Maybe the GOP should’ve gone with this to select a presidential nominee instead of the primary race.

  • Mr. Trees (Davenport, IA)

    I went into my local bookstore on Saturday morning and picked up book 1.  I found a nice to tree to sit under and read the book in 1 sitting.  Talk about a page turner.  I was back at my bookstore saturday night to get book 2!

  • Mr. Trees

    Mods,

    are you going to do a show for Wolrd Book Night: April 23rd?

  • mmg/Omaha,NE

    Sometimes books are not meant to be movies.  My understanding is the film maker chose to make the
    theatre audience part of the Hunger games audience

  • Patrik

    We need to stop using oil and find another way to create energy, our environment is what is at stake here. Phase out the widespread use of fossil fuels.

    • Patrik

      Wrong convo, my bad.

  • Chris

    Heys kids. It’s going to be much worse for you then this. I would be fighting TPTB starting now if I were you.

  • Rick Ross

    I’ll be honest, I have not read the book nor do I plan on seeing the movie. However, I’m happy that its giving “new life” to the INCREDIBLE Japanese story “Battle Royale”. One of my favorite action book/movie.

  • http://www.facebook.com/heather.p.emerson Heather Peckham Emerson

    I think to call this a young adult book or a romance is underestimating its power. When I read it I was checking it out before letting my daughters read it, and I enjoyed the first book – but it is the second two that really bring home a huge selection of big questions we all can wrestle with – politics, the extremes of fashion and fads, the corruption of total power, the unreality of reality TV and the manipulation of all the media we see, the role of extremism versus conservatism. Katniss is a reluctant hero – swept into a situation that grows beyond her small life due to a moments decision. It is well worth reading the second books.

  • Morgan

    Anybody remember the movie The Running Man with Arnold Schwarzenegger?  Very similar but yes, maybe aimed at a younger audience.  But is this surprising?  Everything about our society is pushing children to grow up faster.

    • John C

      Morgan, I feel like it’s basically the same premise, cleaned up, tightened up and re-packaged.

    • Patrik

      lol, The Running Man.  “Killian, here’s your Subzero, now plain zero”

    • Mr. Trees

      Stephen King loved The Hunger Games

  • Anonymous

    Wouldn’t most reality shows be better if the contestants killed each other? 

    • Chris

      Sure would. I bet the producers would have a much harder time getting contestants. Then again…

      • BHA in Vermont

         Yep, hard to get your 15 minutes of fame (and hope to stretch it) for financial gain if you are dead.

  • Anonymous

    Yawn… Rollerblade… yawn. Is this not a hit because it ties gratuitous violence into reality TV for the compulsive texting generation feeling powerless confronted with a very real dark outlook on employment and carreer in the immediate future?

  • MK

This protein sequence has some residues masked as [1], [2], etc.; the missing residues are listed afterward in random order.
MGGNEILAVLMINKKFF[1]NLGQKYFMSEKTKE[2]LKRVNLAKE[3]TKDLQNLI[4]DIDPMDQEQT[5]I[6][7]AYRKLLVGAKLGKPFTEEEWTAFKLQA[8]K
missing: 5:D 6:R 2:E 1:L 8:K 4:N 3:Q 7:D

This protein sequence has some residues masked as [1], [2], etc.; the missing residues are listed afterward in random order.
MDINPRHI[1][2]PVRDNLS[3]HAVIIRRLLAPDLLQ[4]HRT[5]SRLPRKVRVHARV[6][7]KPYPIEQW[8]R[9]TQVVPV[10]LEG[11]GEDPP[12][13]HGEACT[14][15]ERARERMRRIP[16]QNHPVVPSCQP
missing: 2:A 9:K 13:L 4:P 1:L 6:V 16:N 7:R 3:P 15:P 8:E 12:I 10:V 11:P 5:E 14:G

Something I thought clever in the book, vis the reality TV angle, was the role a (half-contrived) romance plays, ala The Bachelor etc.  In a coming of age context, kind of superimposes “thou shalt compete and dominate” with “thou shalt mate”.

  • http://profile.yahoo.com/LXEDC7KPDBWYAXQJ3OOLJOTH6I imchuckie

    Our daughter is 12, & she & her friends, 12-13, love The Hunger Games trilogy, as do my husband & I. We’d have gone to the midnight show, if it was not a school night. Instead, we opted for Fri. night & have reserved tix. My daughter & I will be wearing our Mockingjay pins, & with her friend, our T-shirts. I’ve read interviews with the author which have only increased my respect for her accomplishment. Her goal was to write for young adults about what war is really like. She was inspired by channel surfing between reality TV & scenes from the war in Iraq. Given her goal, none of the violence is gratuitous. None of the characters is perfect; they are complex & evolve over the course of the series. It is refreshing to have an adolescent female heroine struggle with life & death in powerful ways, as well as struggle with love & relationships in a way which is not condescending to the readers, passive, nor swooning. Perhaps of note is the fact that while our daughter is an advanced  reader, she’s been quite sheltered from television/computers/social media. The Harry Potter movies were her first (& only) exposure to movie violence. Every parent must decide, but I cannot recommend these books enough. Read the series with your child, & you will have amazing conversations. And by the way, the reader on the audio books is fantastic–you’ll recognize her from Law & Order & other acting jobs.

  • Vanessa – J.P.

    I’m 27 and I’ve read all three books in the series. I was absolutely captivated by the creativity of the story line. I’ve always viewed things from the 1984 lens since reading it and I felt the Hunger Games was a great addition to the Dystopic genre!

  • Anonymous

    The books are more than kid lit.  Disturbing premise but well written.  Adults, young and old, can appreciate the gripping quality of the story.  I will be seeing the movie with my teen daughter.

  • http://www.fibrowitch.net Jan Dumas

    I am kind of wondering why The Hunger Game is making such a bag splash while the Japanese film Battle Royal is still off limits 

    • BHA in Vermont

       Haven’t seen either, just watched trailers, but I will venture a guess or two:
      Guns? That BR trailer looked like an assault rifle bloodbath.
      Apparent enjoyment of killing the other kids?

      Again, I have NOT seen the movies so the clips could be misleading as to the ‘vibe’ of the total movie.

  • Susan